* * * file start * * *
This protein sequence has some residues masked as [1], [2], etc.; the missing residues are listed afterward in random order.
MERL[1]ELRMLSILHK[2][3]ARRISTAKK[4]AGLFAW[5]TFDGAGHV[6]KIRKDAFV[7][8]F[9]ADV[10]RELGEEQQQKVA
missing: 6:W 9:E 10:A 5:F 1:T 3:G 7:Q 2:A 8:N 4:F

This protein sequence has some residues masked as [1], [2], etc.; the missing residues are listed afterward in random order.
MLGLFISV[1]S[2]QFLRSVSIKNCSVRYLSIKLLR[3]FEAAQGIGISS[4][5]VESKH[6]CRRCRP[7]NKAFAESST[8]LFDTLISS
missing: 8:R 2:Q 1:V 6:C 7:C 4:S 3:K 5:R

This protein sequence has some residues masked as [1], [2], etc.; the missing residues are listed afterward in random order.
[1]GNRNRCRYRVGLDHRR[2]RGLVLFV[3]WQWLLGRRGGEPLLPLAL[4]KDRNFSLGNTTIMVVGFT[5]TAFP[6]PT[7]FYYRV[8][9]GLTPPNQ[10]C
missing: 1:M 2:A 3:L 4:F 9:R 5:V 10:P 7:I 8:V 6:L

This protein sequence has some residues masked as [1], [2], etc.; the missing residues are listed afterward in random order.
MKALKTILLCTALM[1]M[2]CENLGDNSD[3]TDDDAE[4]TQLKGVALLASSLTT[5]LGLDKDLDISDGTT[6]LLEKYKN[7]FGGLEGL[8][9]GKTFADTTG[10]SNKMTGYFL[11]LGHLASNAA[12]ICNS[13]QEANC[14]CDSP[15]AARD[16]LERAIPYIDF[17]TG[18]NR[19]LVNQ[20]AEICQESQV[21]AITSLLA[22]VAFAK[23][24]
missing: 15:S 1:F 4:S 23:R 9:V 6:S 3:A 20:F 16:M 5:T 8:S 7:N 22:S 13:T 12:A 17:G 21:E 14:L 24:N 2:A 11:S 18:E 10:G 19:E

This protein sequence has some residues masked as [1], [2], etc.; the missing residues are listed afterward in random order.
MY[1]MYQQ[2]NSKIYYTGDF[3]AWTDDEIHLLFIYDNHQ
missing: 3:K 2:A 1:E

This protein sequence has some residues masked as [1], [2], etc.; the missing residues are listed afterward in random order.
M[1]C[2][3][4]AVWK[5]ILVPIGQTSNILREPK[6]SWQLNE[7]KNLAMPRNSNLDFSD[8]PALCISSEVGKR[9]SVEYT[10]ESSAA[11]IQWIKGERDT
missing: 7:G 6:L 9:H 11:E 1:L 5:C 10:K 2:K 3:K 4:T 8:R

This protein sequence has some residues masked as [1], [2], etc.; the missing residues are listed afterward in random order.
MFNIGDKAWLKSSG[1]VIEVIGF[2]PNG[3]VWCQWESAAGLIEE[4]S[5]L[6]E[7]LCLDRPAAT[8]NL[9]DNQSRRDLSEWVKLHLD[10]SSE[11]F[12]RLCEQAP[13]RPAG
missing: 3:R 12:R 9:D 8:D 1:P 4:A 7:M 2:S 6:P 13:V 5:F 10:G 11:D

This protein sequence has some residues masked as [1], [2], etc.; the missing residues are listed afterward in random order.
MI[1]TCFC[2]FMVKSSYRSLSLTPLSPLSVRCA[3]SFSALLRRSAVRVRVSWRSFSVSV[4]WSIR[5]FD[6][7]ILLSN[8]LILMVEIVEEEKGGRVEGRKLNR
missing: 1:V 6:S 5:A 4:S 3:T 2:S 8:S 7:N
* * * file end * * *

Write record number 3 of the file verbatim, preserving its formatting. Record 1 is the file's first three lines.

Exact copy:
This protein sequence has some residues masked as [1], [2], etc.; the missing residues are listed afterward in random order.
[1]GNRNRCRYRVGLDHRR[2]RGLVLFV[3]WQWLLGRRGGEPLLPLAL[4]KDRNFSLGNTTIMVVGFT[5]TAFP[6]PT[7]FYYRV[8][9]GLTPPNQ[10]C
missing: 1:M 2:A 3:L 4:F 9:R 5:V 10:P 7:I 8:V 6:L